At the Lake: Ted Long at center of Clean Tahoe controversy
November 14, 2007
A police investigation into the nonprofit Clean Tahoe Program and the financial practices of its former program director, Tim Stockton, has concluded without the filing of criminal charges.
But the investigation has raised questions about South Lake Tahoe City Councilman Ted Long, who was president of the Clean Tahoe board at the time. Some say Long should have more stringently cared for the program’s finances. The Clean Tahoe Program is funded by public money.
Long permitted Stockton on several occasions to sign Long’s name to Clean Tahoe checks, according to the investigation and Long’s statements to the Tribune. Long and fellow board member Michael Phillips were authorized to sign Clean Tahoe checks, but Stockton was not, according to the report.
“Mr. Long allowed somebody to sign his name. He had no authorization to do that,” said South Lake Tahoe City Councilman Bill Crawford, who has read the police department’s report.
“Mr. Long did not exercise his responsibility in protecting the public’s interest. All of the monies in question were monies collected from the ratepayers,” Crawford said Thursday.
Long said he did nothing wrong.
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“The suggestion that I did not properly oversee the funds of Clean Tahoe is a ‘red hearing’ (herring) created by those that have things to hide,” Long said in an e-mail. “Every transaction was reviewed carefully for accuracy, verified and followed up to be accurate. The Clean Tahoe attorneys, the police department and the district attorney all concluded that no funds that I authorizes were in any way misused.”
Both Long and Stockton called the investigation politically motivated.
Long said Stockton had ideas for expanding the Clean Tahoe Program – some that could potentially save the city money – and some board members weren’t comfortable with that.
Stockton said the report was being used by Long’s political foes to attack Long.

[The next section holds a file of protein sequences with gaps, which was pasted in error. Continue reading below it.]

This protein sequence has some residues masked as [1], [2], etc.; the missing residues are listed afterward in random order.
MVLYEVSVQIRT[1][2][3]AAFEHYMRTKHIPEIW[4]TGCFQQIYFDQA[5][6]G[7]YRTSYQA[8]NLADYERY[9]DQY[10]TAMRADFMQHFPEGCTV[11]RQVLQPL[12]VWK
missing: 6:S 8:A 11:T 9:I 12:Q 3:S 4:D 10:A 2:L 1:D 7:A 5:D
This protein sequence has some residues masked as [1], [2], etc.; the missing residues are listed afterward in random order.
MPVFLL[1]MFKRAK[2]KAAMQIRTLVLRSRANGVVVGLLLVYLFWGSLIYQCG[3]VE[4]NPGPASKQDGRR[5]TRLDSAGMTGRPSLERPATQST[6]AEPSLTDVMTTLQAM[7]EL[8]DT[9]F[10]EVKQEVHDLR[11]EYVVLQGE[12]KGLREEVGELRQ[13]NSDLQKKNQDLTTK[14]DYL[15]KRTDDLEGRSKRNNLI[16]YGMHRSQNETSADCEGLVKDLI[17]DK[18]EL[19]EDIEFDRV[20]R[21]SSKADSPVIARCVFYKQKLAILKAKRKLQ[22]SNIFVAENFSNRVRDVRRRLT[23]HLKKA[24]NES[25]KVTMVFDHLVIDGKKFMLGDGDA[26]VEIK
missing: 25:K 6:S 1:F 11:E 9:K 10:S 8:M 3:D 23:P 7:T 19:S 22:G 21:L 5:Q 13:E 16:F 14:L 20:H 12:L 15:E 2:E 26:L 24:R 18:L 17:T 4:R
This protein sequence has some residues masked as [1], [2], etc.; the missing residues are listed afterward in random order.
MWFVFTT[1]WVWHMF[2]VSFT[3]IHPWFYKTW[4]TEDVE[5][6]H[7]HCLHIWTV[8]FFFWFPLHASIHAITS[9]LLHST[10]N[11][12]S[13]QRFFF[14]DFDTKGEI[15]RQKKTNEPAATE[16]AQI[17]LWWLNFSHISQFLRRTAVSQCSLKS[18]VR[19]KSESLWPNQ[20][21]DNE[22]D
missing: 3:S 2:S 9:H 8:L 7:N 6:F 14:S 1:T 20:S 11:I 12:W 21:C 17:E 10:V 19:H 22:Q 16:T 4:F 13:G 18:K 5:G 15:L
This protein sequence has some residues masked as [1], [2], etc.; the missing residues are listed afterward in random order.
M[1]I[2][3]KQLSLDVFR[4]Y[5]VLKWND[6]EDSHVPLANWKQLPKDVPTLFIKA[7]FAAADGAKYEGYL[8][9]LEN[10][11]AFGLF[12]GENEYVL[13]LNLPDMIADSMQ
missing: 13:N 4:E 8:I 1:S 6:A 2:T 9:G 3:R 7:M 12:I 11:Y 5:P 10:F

“I do think they’re going after Ted,” said Stockton, who now is working in San Diego.
“The politics are really so juvenile and so vicious up there,” Stockton said Friday. “It’s like the Hatfields and the McCoys.”
From August 2005 until his resignation in September 2006, Stockton directed the Clean Tahoe Program, which provides litter pickup and other trash-related services for city and county residents. The police report details 11 incidents of possible financial irregularities in 2005 and 2006 that raised concerns among Clean Tahoe board members.
The police department forwarded a report on its findings to the El Dorado County District Attorney’s office, which declined to file charges.
Assistant District Attorney Hans Uthe said an “insufficient basis” was found to bring criminal charges associated with the investigation. But Uthe asked the county grand jury to take a look at Clean Tahoe’s fiscal and management practices.
“They had some legitimate questions,” Stockton said of the investigation. “All those questions had answers.”
In a phone interview Friday, Stockton said he initially was hesitant to sign Long’s name to checks. But when a signature was needed – for example, with payday coming up – and no one was available to sign the checks, Stockton said he consulted with Long before signing his name.
The practice was really not different than using a rubber stamp with an authorized signature, as many businesses do, Stockton said.
Long told the Tribune that having Stockton sign his name to checks was not forgery because he authorized it. Long said he didn’t give Stockton a blanket authorization to sign checks; rather, each check was considered individually. Long said the issue came up when he was out of town or otherwise not available to personally sign the checks.
“It was never a blanket thing,” Long said Thursday. “He always cleared it (with me), as far as I’m aware.”
When investigators showed Stockton a series of checks with Long’s signature on them, he identified 14 on which he had signed Long’s name, and four others that he had possibly signed with Long’s signature.
When Long was shown a series of Clean Tahoe checks, Long identified 19 that did not have his correct signature on them; six others may not have had the correct signature, according to the report.
Aside from the issue of Long’s signature, Phillips said Long and Stockton violated Clean Tahoe’s policy, which has always called for two signatures on each check, not just one. The actions of Long and Stockton gave the program a “black eye,” Phillips said.
“There were policies and procedures in place, and they weren’t being followed,” Phillips said.
Phillips, who is the current Clean Tahoe Program board president, described the program’s current financial management as “stellar.”
Long told the Tribune he was not aware of a two-signature policy.
Stockton said two board members gave permission to the bank to change requirements on Clean Tahoe checks from two signatures to one. Phillips said the board never approved such a change.
And the accusations fly both ways.
Long and Stockton said three Clean Tahoe board members appear to have violated the state’s open meeting law by allegedly getting together to discuss a possible investigation of Stockton.
Phillips said the three board members never met outside a meeting for which the public was properly notified.